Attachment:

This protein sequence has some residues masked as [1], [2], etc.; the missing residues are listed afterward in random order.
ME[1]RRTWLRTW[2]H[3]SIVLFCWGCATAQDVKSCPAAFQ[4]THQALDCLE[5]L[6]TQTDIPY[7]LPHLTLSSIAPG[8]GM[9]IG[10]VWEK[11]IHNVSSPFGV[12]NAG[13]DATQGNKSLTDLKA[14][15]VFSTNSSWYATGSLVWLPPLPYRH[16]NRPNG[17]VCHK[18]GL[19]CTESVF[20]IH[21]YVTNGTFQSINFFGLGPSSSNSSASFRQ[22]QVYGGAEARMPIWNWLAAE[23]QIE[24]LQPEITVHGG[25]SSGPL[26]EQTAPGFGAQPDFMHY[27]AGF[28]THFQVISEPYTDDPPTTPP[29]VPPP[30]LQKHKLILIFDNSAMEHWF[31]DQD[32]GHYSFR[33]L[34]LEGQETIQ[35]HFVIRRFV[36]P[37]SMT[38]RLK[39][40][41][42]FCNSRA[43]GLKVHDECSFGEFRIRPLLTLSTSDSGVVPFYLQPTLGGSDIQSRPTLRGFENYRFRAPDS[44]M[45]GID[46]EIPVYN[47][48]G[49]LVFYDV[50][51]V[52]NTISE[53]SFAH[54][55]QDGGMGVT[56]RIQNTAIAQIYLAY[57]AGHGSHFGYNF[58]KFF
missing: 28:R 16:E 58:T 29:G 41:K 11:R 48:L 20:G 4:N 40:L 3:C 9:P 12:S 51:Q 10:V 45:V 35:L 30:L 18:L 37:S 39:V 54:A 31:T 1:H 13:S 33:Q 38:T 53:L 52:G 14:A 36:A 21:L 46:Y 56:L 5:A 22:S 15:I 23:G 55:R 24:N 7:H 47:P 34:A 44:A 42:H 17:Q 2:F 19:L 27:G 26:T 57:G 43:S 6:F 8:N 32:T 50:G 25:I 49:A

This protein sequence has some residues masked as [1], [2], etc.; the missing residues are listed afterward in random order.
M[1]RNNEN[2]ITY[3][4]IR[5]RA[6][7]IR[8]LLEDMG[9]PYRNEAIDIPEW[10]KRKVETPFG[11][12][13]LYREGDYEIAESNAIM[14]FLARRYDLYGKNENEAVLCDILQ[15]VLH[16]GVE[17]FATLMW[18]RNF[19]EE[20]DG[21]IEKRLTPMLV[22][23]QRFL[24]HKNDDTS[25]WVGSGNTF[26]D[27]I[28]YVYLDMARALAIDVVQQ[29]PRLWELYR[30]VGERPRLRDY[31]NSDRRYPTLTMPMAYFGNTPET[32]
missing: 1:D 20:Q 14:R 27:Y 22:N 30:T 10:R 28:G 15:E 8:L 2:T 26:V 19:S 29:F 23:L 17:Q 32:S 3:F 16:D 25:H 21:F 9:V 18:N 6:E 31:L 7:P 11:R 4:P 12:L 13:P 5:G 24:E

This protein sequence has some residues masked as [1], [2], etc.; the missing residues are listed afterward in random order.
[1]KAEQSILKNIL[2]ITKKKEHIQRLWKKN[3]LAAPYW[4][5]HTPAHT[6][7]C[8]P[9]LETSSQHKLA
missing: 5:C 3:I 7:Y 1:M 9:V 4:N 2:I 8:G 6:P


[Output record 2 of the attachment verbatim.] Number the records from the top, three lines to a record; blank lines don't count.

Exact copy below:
This protein sequence has some residues masked as [1], [2], etc.; the missing residues are listed afterward in random order.
M[1]RNNEN[2]ITY[3][4]IR[5]RA[6][7]IR[8]LLEDMG[9]PYRNEAIDIPEW[10]KRKVETPFG[11][12][13]LYREGDYEIAESNAIM[14]FLARRYDLYGKNENEAVLCDILQ[15]VLH[16]GVE[17]FATLMW[18]RNF[19]EE[20]DG[21]IEKRLTPMLV[22][23]QRFL[24]HKNDDTS[25]WVGSGNTF[26]D[27]I[28]YVYLDMARALAIDVVQQ[29]PRLWELYR[30]VGERPRLRDY[31]NSDRRYPTLTMPMAYFGNTPET[32]
missing: 1:D 20:Q 14:R 27:Y 22:N 30:T 10:R 28:G 15:E 8:L 2:T 26:V 19:S 29:F 23:L 17:Q 32:S 3:F 16:D 25:H 21:F 9:V 18:N 6:E 31:L 7:P 11:R 4:P 12:L 13:P 5:G 24:E